Wednesday, November 4, 2009

Legal commentary on election returns in Maine and Washington

11/04/09 WordinEdgewise by law professor John Culhane:
[T]wo things seem worth saying. First, we should acknowledge that there is indeed something wrong with putting minority rights up to a vote by the majority ... Second, we’re pushing closer and closer to that 50% threshold. It seems right now that we’re in the 47-48% range in more socially progressive states, so we’ve not far to go. And when the (in this sense) toxic word “marriage” is taken out of the equation, we’ve now cleared that majority hurdle: It looks as though the Washington full domestic partnership ordinance will stand.
11/06/09 Huffington Post, by law professor Carlos Ball:
As difficult as losses such as the one in Maine is for supporters of the legal recognition of same-sex relationships, it is important to keep in mind just how far we have come on this issue in a very short period of time ... It is also important to keep in mind that opponents of equality prevailed in Maine -- as they did in California a year ago -- by a slim margin ... Opponents of gay marriage are increasingly having a difficult time articulating why it is, exactly, that the legal recognition of such marriages would harm society.
11/05/09 Huffington Post, by law professor Geoffrey Stone:
It was only when gays and lesbians courageously stepped out of the closet that real change began. That change came about not only because they could become active politically, but also because people came to realize, sometimes to their shock and dismay, that their children, their neighbors, their friends, their co-workers were gays and lesbians ... What is most missing now in the movement to achieve equality in America is courage among our political leaders. Even the leading contenders for the 2008 Democratic presidential nomination were unwilling to say that they supported same-sex marriage. This is shameful. And it is especially shameful that our President remains silent.
11/07/09 Leonard Link, by law professor Arthur Leonard:
There are a few things to remember about this vote. Unfortunate as it was, it was NOT the enactment of a constitutional amendment or a statute banning same-sex marriage. It has no substantive effect going forward. All it does is to repeal the marriage law passed earlier this year. It does not preclude the legislature from revisiting the issue, either with an interim civil union measure or another attempt at marriage.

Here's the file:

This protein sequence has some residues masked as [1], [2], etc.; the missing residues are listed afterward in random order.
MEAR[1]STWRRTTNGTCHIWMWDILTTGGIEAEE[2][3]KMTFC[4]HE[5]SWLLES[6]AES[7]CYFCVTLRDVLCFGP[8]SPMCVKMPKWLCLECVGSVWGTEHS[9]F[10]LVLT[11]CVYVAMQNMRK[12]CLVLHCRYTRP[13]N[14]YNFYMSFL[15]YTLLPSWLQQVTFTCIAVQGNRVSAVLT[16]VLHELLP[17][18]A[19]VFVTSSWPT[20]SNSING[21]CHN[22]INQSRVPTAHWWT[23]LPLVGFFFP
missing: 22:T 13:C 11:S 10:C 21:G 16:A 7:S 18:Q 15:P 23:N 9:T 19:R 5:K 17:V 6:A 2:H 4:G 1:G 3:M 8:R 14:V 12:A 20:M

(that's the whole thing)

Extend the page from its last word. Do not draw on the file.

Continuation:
11/05/09 Kennebec Journal:

A panel of legal experts, including a former Maine attorney general, predicts that it will be only a matter of time before Maine legalizes same-sex marriage. Though Tuesday's vote repealed the same-sex marriage law that was approved by the Legislature and signed by the governor in May, the Columbia Law School panelists said Maine is on the path toward adoption.

11/04/09 Out For Justice:

Kate Kendell, executive director of the National Center for Lebsian Rights, also expressed anger over elections in which a majority can strip a minority of fundamental rights:
It is a travesty of every principle that made this nation great that the rights of a minority group can be put up to a popular vote.
11/04/09 press release by Lambda Legal:

Lambda Legal Marriage Project Director Jennifer C. Pizer said,
Forcing any minority to endure a barrage of lies and insults, ending with a vote that denies them full citizenship, is cruel – it's not the government our founders envisioned. Ballot measures driven by prejudice are poison; honesty and equality are the essential cure.
11/04/09 NY Times:

The NY Times reports that supporters of same-sex marriage have already begun to question the "state-by-state strategy" of enacting marriage-equality laws in states that do not have any bans on same-sex marriage:
Richard Socarides, who advised President Bill Clinton on gay issues, said such federal litigation [Perry v. Schwarzenneger]— along with a repeal of the Defense of Marriage Act — was the best hope for advancing same-sex marriage at this point.
Activists may still try to qualify a referendum on Oregon's constitutional ban of same-sex marriage. Nevertheless, Jennifer C. Pizer, marriage project director for Lambda Legal, told the Times that such ballot measures
tend to marginalize the group that is being targeted and inflame people’s passions in a way that is at best divisive and at worst terribly cruel.
She acknowledged, however, that targeting legislative reform, in states like Washington, may still work:
The effort there [in Washington, where voters appear to have approved Referendum 71] has been a steady building of support in the legislature. It’s unclear when they will ascertain there’s enough public support to change the marriage law, but it’s been a gradual process that will continue.
The National Organization for Marriage now plans to target states without constitutional bans as it pursues its own "state-by-state" elections strategy to increase the number of states that have them.

11/04/09 press release by the American Equal Rights Foundation (AERF):

AERF finances plaintiffs in Perry v. Schwarzenneger. Its executive director, Chad Griffin, said:
Our founding fathers did not intend for people's Constitutional rights to be determined by political campaigns. The results in Maine underscore exactly why we are challenging California's same sex marriage ban in federal court. When the Supreme Court ruled in Loving v. Virginia, more than 70 percent of Americans disapproved of interracial marriage. The U.S. Constitution guarantees equal rights to every American, and when those rights are violated, it is the role of our courts to protect us, regardless of what the polls say.
Thanks to California attorney Rick Xiao for helping me prepare this post.

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